A view of an apartment building in the Chelsea neighborhood of Manhattan, New York City.
Drew Angerer | Getty Images
As job losses and unemployment continue to increase as a result of the coronavirus pandemic, more than half of Americans who rent their residence say they lack confidence they will be able to pay May rent in full.
That’s according to a new survey that finds 12% of renters do not expect to pay rent at all during May; 15% expect to pay partial rent in May. Another 21% said they don’t know yet.
The percentage saying they are confident they will have the funds for full rent (52%) was lower than the 69% who said they could pay April’s rent.
Income losses related to Covid-19 have hit 63% of renters across the nation, with 48% describing the losses as “devastating.”
Four in 10 renters said they plan to move in the next six months, according to the survey, which was conducted April 10–16 among 20,000 Americans by Apartments.com and Grace Hill, a property management technology and education provider.
The survey’s authors said at least part of the response may be attributable to federal stimulus checks reaching fewer than half of Americans by mid-April. Among those who were unsure whether they would be able to pay, 75% said they plan to use the stimulus to pay rent. Among all respondents, 60% planned to use the stimulus to pay rent. The study’s authors also stated that anxiety over a potential job loss may have contributed to uncertainty about making rent.
Over 26 million have filed for unemployment since states began shutting down, with many facing layoffs during the second half of March. As April 1 approached, campaigns calling to cancel rent and mortgage payments arose due to the uncertainty many have been experiencing. The online trend, “rent strike,” began along with hashtags #CancelRent, #KeepYourRent and #FoodNotRent.
Many Americans had some relief when the IRS deposited stimulus relief checks to those who were eligible the week of April 13. The CARES Act, a $2 trillion stimulus package passed by Congress, gave homeowners with federally backed loans two financial relief options, and for renters the act and many states and cities have banned evictions during the health pandemic.
“This is a very overwhelming time for renters, and I think they are worried about surviving and keeping a roof over their heads,” said Dru Armstrong, CEO of Grace Hill.
Kellogg Business School professor Adam Waytz, who is familiar with the survey, said one thing that stood out in the data was that the people hardest hit by the coronavirus crisis were the least familiar with the CARES Act. “A significant percentage of people who said they had experienced an income loss (compared to those who did not experience an income loss) reported no familiarity with the CARES Act. I would recommend that they educate themselves and work with property management companies to get to know more about relief programs,” he said.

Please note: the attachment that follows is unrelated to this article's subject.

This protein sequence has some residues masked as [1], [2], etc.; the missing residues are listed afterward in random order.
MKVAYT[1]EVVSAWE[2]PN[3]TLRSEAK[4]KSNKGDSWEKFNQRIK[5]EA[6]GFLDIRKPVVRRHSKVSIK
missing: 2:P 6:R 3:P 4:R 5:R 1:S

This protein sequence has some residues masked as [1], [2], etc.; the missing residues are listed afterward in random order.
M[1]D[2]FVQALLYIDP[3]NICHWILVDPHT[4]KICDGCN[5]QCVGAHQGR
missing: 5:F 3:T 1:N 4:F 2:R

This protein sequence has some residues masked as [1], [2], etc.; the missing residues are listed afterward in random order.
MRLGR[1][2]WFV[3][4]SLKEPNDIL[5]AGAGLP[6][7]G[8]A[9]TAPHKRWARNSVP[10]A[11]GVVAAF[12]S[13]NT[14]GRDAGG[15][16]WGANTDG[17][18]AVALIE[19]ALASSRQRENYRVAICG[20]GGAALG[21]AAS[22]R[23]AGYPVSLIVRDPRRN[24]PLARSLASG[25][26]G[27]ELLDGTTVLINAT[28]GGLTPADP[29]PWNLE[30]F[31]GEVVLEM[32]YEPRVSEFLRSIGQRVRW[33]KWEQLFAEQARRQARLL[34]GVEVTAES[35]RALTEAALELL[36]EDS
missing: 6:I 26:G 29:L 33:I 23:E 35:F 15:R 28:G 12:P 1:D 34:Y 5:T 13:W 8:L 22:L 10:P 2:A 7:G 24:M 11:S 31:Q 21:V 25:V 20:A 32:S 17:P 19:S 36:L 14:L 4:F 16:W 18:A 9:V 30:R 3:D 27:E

Even though evictions have been banned, some renters are still worried about late fees.
‘It is all about communication’
“Communication is the most important thing during this whole uncertain time. Renters need to make sure they are communicating with their property managers about their current situations,” Armstrong said. “And we are telling all of the companies we are working with to practice empathy.”
Armstrong said many apartment complexes are making the effort to be understanding with tenants.
“People are not navigating through a tough economic issue, but a serious health crisis as well. And it is important everyone remembers that,” she said.
“We’ve changed our wording and tone in our letters to renters, and we’ve also implemented payment plans for those who need a little extra time,” said Courtney Gordon, senior vice president at property manager Rise Residential. “Our property employees are calling renters to just check on them and make sure they are okay, because this is a stressful time.”
Renters are advised to give their landlords notice if they won’t be able to make rent or need to work out a payment plan.
Gordon said Rise Residential has worked out various payment plans with their renters.
“It is all about communication. As long as you explain to your property manager when you will be able to pay the full amount, they should understand,” Armstrong said. “One of the things we are seeing is property management companies trying to keep pace with all the changes and update their policies and train their teams on what those policies are,” Armstrong said. “What may have been true a month ago or even a week ago is probably not true anymore.”
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Armstrong said this dynamic situation includes increase in stimulus checks hitting bank accounts which would improve renter’s confidence, and the apparent flattening of curves in some places.
“But we’re not sure how much it would improve the situation,” she added. “Our findings found tremendous confusion about federal stimulus, and renters appear to be taking an attitude of believing it when they see it.”
Reopenings of states across the country will also be key to the outlook.
“It may lead more people to feel hopeful about their situation,” Armstrong said. “We found renters want to pay their rent and don’t want to fall behind if they can help it. If more certainty begins to take shape, we think that will move the numbers. … This whole situation will continue to evolve, and reopening of certain states is the next question mark,” she said.
Disclosure: NBCUniversal and Comcast Ventures are investors in Acorns.